Govt accused of tying foreign aid to abortion

Government proposals which appear to link the provision of abortion services with international development aid have been criticised by Roman Catholic bishops.

The criticism came the day before the closure of a Department for International Development (DFID) consultation entitled Choice for Women: Wanted Pregnancies, Live Births.

DFID says one of its key proposals is ensuring access to contraception and “safe” abortions.


However, the bishops object to the Government tying the provision of contraception and abortion services to international aid.

A spokesman for the Bishops’ Conference of England and Wales said: “It is a scandal that hundreds of thousands of women die in childbirth every year.”

The spokesman added: “It is deeply regrettable, however, that the DFID has tied this urgent issue to the quite different goal of ‘wanted pregnancies’ that is, to the reduction of pregnancy rates in the developing world through provision of contraception and, explicitly, of abortion.


“The Church urges the DFID to distinguish between these two very different agendas of ‘wanted pregnancies’ and ‘safe births’.”

However, a DFID spokeswoman has said there were “no suggestions” that the Government would impose abortion and contraception as a condition for foreign aid.

Andrew Mitchell, the Secretary of State for International Development, said: “The UK Government doesn’t enter the ring on the rights and wrongs of abortion. But the fact is that nearly 70,000 women in the developing world die every year as a result of unsafe abortions – and millions more risk their lives.

“Giving women the power over whether and when they have children is one of my top priorities. The UK Government will not stand by and let women die needlessly in pregnancy and childbirth.”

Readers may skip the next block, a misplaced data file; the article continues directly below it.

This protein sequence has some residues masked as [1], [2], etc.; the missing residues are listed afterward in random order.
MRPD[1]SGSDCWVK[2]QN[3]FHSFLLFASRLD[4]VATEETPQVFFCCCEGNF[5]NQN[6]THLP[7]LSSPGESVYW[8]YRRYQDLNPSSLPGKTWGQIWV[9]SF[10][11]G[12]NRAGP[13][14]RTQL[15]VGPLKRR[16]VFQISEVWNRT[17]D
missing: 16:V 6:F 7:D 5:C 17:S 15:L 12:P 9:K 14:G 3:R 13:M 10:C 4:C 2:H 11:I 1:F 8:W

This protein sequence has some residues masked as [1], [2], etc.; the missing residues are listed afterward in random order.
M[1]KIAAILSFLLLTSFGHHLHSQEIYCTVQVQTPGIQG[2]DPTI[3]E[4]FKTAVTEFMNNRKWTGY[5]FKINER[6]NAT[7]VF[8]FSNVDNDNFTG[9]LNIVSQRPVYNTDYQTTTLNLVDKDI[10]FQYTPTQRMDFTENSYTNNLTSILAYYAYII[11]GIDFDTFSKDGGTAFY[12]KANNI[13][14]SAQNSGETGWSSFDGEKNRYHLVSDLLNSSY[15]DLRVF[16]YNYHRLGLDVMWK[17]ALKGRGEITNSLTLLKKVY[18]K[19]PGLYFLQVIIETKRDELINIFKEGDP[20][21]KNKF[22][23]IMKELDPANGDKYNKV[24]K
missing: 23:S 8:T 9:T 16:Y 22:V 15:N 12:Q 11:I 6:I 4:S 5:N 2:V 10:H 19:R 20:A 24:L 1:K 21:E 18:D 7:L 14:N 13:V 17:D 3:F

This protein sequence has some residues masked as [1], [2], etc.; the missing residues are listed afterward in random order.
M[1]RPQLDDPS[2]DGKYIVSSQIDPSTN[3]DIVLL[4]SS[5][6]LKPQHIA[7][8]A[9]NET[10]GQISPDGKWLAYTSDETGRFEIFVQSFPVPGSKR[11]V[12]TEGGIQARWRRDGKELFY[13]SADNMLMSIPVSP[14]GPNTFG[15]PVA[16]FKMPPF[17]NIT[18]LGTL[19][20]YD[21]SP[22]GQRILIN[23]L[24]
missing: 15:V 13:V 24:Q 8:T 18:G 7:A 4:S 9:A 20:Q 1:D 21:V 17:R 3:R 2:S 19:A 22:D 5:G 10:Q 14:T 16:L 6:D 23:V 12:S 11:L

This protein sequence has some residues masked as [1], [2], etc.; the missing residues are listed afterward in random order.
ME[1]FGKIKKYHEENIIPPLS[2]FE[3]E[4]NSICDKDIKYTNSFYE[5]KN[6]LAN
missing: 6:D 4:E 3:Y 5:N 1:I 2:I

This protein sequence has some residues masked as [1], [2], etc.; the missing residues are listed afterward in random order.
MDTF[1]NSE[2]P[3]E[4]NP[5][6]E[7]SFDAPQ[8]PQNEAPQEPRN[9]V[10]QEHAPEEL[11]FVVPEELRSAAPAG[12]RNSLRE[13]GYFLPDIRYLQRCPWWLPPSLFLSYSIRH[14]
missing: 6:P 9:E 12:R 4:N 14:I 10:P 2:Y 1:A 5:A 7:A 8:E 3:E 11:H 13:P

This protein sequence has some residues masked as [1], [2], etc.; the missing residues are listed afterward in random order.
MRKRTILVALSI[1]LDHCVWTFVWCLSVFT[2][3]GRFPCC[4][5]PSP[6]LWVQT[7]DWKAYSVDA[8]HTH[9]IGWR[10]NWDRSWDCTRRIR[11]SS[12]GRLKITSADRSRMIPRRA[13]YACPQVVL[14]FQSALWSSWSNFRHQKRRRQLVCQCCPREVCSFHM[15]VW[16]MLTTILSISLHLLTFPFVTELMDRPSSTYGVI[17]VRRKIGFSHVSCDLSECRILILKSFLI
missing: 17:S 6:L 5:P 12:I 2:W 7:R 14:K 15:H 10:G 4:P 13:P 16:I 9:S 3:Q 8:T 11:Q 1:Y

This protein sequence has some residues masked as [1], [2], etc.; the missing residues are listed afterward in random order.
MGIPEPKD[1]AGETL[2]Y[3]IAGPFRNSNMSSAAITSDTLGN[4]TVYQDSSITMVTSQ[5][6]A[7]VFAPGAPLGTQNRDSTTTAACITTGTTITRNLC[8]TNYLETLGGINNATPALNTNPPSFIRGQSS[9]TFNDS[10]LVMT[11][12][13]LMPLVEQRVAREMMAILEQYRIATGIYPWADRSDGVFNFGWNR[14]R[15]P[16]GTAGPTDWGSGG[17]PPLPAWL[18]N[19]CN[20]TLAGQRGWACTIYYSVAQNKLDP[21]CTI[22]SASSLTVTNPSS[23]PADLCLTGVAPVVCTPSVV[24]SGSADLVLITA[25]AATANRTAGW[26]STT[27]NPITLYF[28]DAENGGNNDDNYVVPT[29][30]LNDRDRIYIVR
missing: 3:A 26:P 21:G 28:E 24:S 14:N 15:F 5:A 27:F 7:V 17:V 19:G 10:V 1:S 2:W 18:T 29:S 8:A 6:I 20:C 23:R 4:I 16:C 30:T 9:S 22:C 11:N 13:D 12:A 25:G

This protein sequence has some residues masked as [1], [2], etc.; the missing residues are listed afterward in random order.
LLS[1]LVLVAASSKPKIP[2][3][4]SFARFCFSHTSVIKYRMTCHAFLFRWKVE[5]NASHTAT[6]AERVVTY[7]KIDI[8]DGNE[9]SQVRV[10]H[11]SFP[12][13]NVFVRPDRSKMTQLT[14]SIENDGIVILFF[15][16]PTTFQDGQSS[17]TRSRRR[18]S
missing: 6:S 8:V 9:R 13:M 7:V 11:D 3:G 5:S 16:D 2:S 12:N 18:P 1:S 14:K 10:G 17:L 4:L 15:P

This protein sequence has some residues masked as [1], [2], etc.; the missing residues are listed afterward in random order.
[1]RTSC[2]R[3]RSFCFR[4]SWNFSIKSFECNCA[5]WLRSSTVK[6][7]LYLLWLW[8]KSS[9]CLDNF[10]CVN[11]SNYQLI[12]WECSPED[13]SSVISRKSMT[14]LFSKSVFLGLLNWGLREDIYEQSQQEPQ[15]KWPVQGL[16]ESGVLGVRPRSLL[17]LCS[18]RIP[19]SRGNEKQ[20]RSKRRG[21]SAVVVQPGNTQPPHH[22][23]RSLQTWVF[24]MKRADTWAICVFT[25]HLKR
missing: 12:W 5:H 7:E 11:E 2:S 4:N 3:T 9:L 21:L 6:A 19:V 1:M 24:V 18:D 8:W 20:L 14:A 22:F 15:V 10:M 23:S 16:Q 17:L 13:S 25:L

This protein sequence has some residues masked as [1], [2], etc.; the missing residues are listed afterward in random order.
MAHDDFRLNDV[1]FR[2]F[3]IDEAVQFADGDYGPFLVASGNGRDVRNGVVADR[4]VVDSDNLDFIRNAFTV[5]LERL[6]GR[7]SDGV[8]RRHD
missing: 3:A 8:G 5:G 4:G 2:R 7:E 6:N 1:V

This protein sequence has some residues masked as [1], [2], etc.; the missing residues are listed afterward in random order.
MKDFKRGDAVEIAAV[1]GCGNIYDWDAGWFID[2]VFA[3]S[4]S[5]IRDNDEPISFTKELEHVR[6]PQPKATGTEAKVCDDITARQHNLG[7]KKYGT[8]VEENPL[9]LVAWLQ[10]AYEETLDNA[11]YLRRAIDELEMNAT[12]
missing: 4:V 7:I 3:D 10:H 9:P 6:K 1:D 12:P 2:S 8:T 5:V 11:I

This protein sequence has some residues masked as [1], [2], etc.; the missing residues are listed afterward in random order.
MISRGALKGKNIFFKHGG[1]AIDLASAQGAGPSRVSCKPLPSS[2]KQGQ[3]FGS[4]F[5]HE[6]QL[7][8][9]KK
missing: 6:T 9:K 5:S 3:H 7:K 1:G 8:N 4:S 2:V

Earlier this year the Department released a statement which appeared to indicate that a key focus of the new policy would be to combat unsafe abortions.

It said: “Every year unsafe abortion results in up to 70,000 maternal deaths in developing countries. A further 8 million women and girls need medical treatment. Only 5 million receive it.

“Ensuring abortion services are safe, and that post abortion care is provided, saves lives.”


At the time Anthony Ozimic, Communications Manager at the Society for the Protection of Unborn Children, said: “There is absolutely no truth to the claim that increasing access to abortion will prevent the deaths of mothers and newborns.

“Abortion is not healthcare but an attack on life. Abortion doesn’t treat the real reasons why a mother’s life or health may be in danger.”

In June it was disclosed that millions of pounds of British taxpayers’ money will continue to fund abortions in developing countries, after David Cameron ordered that DFID’s budget be protected from any cuts.


Critics attacked such a use of public money, and questioned why money intended for abortions should receive special protection at a time when other budgets are being slashed.

A question by the Conservative MP David Amess revealed that a large proportion of the Department’s abortion funding had been earmarked for the controversial abortion provider Marie Stopes International (MSI).

The decision outraged critics.


Jim Dobbin, a Labour MP and long standing pro-lifer, said: “I am very much against this use of public money. This is not appropriate spending and it should not be protected.

“I do not see why it is necessary to preserve spending like this on sexual education and abortion.”

And David Amess also attacked this use of public funds, saying: “I am appalled that our money is being directed towards this end. We have the most challenging economic climate, and we are seeing our money going to aid abortion overseas.”

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